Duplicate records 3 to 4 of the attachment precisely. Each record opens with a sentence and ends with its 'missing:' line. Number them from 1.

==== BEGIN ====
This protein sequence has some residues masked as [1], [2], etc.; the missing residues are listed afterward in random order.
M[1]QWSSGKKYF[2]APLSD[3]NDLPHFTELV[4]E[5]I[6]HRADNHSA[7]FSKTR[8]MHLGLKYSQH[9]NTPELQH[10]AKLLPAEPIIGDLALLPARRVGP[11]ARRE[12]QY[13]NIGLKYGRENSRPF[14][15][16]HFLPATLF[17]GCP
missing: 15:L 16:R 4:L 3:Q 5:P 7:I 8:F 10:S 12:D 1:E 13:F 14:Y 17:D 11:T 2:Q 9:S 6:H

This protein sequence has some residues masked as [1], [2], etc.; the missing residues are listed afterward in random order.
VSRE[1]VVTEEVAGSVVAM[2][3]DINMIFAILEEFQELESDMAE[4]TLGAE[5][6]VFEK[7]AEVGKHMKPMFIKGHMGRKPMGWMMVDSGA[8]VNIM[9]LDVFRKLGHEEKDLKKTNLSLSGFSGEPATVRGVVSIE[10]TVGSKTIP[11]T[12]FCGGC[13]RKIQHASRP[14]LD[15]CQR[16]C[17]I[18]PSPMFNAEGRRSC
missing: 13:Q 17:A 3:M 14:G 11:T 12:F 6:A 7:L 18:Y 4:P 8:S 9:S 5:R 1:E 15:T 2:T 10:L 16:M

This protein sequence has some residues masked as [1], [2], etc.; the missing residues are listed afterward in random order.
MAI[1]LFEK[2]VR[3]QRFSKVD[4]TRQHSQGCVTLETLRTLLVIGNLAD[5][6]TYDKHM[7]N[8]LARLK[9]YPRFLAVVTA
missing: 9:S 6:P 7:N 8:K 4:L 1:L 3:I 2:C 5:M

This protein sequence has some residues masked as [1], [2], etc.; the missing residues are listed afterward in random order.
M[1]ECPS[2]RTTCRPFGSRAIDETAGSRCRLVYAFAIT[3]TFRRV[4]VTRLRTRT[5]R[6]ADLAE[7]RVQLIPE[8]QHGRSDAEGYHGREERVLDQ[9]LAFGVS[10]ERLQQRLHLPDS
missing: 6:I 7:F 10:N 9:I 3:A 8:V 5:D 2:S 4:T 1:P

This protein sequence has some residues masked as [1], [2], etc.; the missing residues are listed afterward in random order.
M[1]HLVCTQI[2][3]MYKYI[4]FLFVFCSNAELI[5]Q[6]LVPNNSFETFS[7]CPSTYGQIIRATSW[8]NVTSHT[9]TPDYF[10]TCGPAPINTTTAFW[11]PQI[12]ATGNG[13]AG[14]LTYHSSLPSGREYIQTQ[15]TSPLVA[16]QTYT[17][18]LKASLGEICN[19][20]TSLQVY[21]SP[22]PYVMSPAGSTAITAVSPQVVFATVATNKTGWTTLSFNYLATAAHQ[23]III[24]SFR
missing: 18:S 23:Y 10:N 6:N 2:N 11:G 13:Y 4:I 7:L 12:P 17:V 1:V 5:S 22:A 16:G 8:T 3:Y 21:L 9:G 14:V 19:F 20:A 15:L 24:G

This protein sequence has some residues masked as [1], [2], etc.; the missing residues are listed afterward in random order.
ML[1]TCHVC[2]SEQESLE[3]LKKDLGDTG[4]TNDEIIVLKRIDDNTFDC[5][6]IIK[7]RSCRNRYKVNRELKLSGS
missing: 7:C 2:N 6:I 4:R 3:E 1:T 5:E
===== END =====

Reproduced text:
This protein sequence has some residues masked as [1], [2], etc.; the missing residues are listed afterward in random order.
MAI[1]LFEK[2]VR[3]QRFSKVD[4]TRQHSQGCVTLETLRTLLVIGNLAD[5][6]TYDKHM[7]N[8]LARLK[9]YPRFLAVVTA
missing: 9:S 6:P 7:N 8:K 4:L 1:L 3:I 2:C 5:M

This protein sequence has some residues masked as [1], [2], etc.; the missing residues are listed afterward in random order.
M[1]ECPS[2]RTTCRPFGSRAIDETAGSRCRLVYAFAIT[3]TFRRV[4]VTRLRTRT[5]R[6]ADLAE[7]RVQLIPE[8]QHGRSDAEGYHGREERVLDQ[9]LAFGVS[10]ERLQQRLHLPDS
missing: 6:I 7:F 10:N 9:I 3:A 8:V 5:D 2:S 4:T 1:P